Sony has today released the details of the updated A99II, using a 42MP sensor and 5-axis stabilisation to match the A7RII. It does not appear to have retained GPS and the paragraph highlighted in red later on indicates a weasel-worded possible get out for this – it may not embed GPS in the image . . . → Read More: Sony launches A99II at photokina
We are able to offer, now, the complete 28-issue digital archive in page-turn format for the final eleven years of Minolta Image and Photoworld (as it became) from 2002 to 2011. For only £10, a one-off payment, you unlock the complete collection of digital versions of the printed quarterly magazine.
This collection forms a . . . → Read More: Photoworld and Image – complete digital 28 issue archive!
Sony’s A7R II has a unique position in the mirrorless ILC world, creating the largest image files at over 42 megapixels from an in-body five axis stabilised sensor with exceptional performance given by backside illuminated CMOS.
My reviews in print of the Sony A7R II have now appeared, in the British Journal of Photography, . . . → Read More: Sony A7R II review by David Kilpatrick
Well, I never really liked what Hasselblad did with the smaller Sony cameras – but what they did with the A99 is pretty cool, with the different body skin and control details. At the original price? A rip-off!
For $3999 including a 24-70m CZ lens and a special case – a bargain. . . . → Read More: Blad bling going for a song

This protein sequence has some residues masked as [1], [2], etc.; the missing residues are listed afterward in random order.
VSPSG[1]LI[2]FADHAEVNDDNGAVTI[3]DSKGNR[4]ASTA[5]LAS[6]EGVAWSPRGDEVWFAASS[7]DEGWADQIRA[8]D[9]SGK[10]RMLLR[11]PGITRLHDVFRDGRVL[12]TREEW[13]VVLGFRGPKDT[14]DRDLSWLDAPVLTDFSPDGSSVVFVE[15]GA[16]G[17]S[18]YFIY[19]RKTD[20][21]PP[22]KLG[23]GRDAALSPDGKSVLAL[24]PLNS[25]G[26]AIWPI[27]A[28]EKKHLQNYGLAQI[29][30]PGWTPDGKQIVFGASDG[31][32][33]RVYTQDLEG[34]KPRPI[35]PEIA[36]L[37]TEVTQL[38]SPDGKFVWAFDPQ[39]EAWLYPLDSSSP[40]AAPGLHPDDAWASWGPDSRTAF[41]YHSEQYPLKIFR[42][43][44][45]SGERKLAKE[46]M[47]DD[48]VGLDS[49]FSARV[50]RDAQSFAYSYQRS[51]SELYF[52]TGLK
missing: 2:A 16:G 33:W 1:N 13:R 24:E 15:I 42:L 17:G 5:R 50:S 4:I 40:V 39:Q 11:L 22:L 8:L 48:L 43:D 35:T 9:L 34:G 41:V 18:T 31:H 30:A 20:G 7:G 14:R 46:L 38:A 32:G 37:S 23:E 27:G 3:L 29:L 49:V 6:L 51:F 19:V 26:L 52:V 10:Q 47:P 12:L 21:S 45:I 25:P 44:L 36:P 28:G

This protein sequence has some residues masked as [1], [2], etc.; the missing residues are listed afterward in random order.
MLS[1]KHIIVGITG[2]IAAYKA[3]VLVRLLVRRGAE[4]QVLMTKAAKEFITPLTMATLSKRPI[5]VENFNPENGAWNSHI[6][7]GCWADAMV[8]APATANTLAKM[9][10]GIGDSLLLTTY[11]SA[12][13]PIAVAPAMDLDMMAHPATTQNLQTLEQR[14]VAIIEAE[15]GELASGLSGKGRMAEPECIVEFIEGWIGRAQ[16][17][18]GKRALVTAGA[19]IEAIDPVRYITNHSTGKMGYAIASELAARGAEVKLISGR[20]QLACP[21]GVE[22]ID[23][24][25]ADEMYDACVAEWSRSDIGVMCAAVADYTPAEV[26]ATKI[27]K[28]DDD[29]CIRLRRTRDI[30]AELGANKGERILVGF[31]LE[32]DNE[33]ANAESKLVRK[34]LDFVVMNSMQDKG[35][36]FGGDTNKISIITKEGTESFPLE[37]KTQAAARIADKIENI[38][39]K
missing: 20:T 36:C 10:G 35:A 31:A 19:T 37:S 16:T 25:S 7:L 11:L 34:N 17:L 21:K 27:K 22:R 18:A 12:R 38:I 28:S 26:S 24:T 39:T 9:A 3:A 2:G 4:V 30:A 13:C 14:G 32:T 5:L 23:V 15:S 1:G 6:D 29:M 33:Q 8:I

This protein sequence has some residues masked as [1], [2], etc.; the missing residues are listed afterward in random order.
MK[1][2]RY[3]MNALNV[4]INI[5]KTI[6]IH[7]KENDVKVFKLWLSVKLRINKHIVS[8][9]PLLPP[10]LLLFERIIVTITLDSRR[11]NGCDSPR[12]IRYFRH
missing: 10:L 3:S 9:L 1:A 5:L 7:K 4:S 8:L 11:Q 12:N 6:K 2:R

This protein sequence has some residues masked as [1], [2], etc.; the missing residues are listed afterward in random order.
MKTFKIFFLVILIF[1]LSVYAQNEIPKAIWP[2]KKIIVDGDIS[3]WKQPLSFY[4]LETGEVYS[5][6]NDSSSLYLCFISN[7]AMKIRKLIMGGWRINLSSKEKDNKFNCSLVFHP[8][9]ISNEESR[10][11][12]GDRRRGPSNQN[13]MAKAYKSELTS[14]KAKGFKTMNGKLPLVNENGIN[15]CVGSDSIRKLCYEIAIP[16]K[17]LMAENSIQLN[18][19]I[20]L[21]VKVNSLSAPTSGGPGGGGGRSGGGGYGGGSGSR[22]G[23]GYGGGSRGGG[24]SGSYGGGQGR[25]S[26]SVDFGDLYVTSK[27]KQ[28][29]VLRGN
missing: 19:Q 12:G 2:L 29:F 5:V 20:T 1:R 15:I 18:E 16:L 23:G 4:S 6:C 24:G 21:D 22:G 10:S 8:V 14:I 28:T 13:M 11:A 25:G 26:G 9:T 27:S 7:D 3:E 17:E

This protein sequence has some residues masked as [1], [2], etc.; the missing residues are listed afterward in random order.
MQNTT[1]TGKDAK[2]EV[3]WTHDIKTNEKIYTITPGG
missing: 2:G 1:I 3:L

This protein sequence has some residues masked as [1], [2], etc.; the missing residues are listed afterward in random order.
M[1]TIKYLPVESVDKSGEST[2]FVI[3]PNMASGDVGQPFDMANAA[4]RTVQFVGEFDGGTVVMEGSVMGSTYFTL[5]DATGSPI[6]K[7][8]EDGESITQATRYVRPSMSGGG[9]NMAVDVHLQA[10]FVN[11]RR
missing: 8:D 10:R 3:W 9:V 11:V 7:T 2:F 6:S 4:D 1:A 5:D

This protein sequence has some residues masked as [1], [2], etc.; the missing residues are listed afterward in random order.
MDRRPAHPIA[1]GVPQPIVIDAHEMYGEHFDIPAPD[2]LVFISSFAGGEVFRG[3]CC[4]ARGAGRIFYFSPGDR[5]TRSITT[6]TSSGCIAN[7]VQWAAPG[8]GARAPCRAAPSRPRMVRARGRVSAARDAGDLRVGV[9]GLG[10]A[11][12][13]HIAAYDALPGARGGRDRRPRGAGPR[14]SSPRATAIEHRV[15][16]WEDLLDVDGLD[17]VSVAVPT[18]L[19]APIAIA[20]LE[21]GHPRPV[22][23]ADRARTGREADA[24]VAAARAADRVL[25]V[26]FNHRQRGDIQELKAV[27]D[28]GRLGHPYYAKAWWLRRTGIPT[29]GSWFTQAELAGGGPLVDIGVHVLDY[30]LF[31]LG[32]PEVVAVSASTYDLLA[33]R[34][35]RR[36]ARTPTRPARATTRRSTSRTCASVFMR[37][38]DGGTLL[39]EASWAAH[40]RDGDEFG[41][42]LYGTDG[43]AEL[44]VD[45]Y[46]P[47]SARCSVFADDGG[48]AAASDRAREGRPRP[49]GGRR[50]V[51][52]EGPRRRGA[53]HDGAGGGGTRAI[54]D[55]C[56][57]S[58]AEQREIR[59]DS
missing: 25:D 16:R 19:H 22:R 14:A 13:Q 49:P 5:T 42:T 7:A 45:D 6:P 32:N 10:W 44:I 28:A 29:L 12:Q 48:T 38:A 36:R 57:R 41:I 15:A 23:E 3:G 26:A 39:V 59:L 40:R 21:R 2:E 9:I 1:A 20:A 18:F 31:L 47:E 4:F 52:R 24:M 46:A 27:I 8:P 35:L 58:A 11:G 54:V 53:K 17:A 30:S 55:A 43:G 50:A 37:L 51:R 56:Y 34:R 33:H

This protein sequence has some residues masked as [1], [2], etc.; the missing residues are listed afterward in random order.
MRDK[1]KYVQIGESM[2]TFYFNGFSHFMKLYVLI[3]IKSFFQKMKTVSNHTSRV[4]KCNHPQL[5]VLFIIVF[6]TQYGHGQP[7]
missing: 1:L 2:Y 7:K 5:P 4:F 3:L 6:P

Just got this link from B&H, ideal for our US readers – //www.bhphotovideo.com/c/product/817858-REG/Sony_SLT_A77V_SLT_A77_Digital_Camera_Body.html
It’s for the original A77, body only, at $549.
This is a ridiculously low price for a body with GPS which, bar a small improvement in high ISO performance stated to be 20% (I think it’s a bit more) is not far . . . → Read More: A77 B&H price goes through the floor
I’m using my RX10 to report. This camera is my big Sony dilemma. It’s actually all I really need for 95% of my daily work.
Well, here we are reporting from photokina 2014, the major trade fair in Cologne. I’m only here for the day and a brief stop in tomorrow morning en route . . . → Read More: Sony’s BIG system future at photokina
Today, Sony confirmed a rumour – no doubt started as a result of pre-production tester leaks – that the A7S would have a completely silent all-electronic shutter mode. This is not the same as the Electronic First Curtain shutter found on the A7, A99, A77, A6000 and so on but conspicuously absent on the A7R. . . . → Read More: Sony confirm silent mode in A7S
Sony’s successor to the Alpha 77 improves all-round performance in line with the enhanced 24 megapixel sensor also found in the new A6000 E-mount camera. Key points are that the AF array now covers most of the image area (this is a mixed blessing as Canon 7D owners quickly found out, having active AF points . . . → Read More: Alpha 77 II announced
Sony said, as they took over the Konica Minolta camera division in 2006, that the day of mechanical controls and switches was gone. Economies of production and efficiencies of design meant that from now on, cameras would be controlled by buttons and menus. Anyone who remembers the original Alphas, the 7000 and 5000 from the . . . → Read More: Nikon’s DF finally recaptures the spirit of Dynax 7D
The A3000 is an E-mount camera which looks like an SLR but takes all your E-mount lenses and has a pretty good 20 megapixel sensor. It even has a metal lens mount. So what has been saved? You can now (2018) find these five-year old bodies for as little as £100. The saving . . . → Read More: Sony Alpha 3000 review by David Kilpatrick